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Poland plans museum

June 27, 2007|Vanessa Gera | Associated Press

WARSAW — An empty lawn in the heart of what was once the Warsaw Ghetto will soon become a place not only of mourning, but of celebrating the Jewish life that flourished in Poland before it was destroyed in the Holocaust.

Jewish leaders and President Lech Kaczynski broke ground Tuesday for the Museum of the History of Polish Jews. It sits on a highly charged site -- next to the city's monument to the Jews who resisted the Nazis during the 1943 ghetto uprising, and just down the street from the rail siding where many were deported to their deaths.

The multimedia museum will have exhibits on the Holocaust, but organizers say its primary purpose is to remember the vibrant Jewish community that flourished in Poland for a thousand years despite varying degrees of anti-Semitism.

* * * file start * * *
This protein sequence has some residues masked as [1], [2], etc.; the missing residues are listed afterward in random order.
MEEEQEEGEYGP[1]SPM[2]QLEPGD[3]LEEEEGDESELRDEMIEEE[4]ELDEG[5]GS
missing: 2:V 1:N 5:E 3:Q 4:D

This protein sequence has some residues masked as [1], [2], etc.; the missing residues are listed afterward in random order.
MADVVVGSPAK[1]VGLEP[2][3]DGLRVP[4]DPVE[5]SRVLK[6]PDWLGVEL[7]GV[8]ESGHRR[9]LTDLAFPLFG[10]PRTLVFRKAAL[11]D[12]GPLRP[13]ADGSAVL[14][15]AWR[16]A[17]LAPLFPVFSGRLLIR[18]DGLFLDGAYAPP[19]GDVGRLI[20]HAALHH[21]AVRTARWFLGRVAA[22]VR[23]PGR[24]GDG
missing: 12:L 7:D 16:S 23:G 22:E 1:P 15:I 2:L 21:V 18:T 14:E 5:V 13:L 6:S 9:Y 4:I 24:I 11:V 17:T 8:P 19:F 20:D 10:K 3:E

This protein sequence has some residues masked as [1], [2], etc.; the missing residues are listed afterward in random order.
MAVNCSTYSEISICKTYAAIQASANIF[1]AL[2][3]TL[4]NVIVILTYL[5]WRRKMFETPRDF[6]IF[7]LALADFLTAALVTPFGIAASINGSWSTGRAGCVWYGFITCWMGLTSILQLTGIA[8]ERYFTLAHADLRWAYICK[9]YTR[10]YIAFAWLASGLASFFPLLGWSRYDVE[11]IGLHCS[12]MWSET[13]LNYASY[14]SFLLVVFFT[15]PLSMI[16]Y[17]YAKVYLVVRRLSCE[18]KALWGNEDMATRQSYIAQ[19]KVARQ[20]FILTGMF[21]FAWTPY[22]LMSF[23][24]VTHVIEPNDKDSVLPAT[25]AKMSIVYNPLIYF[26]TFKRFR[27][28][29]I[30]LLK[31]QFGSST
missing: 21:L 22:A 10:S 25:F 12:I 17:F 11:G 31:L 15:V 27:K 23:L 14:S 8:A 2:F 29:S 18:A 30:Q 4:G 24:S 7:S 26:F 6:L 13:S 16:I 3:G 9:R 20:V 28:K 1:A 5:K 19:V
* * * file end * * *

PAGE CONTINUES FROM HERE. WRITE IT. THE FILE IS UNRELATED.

"This will not be another Holocaust museum," said Marian Turski, one of the originators of the idea for the museum, and president of the Assn. of the Jewish Historical Institute in Poland. "It will be a museum of life."

The building, an austere glass and limestone structure designed by Finnish architects Rainer Mahlamaki and Ilmari Lahdelma, will feature a jagged chasm that cuts through the entire museum, and an interior of undulating forms that alludes to Moses' parting of the Red Sea while fleeing slavery in Egypt -- symbolic of Jewish survival in the face of catastrophe.

Nazi Germany built Auschwitz, Treblinka and the other extermination camps in Poland.

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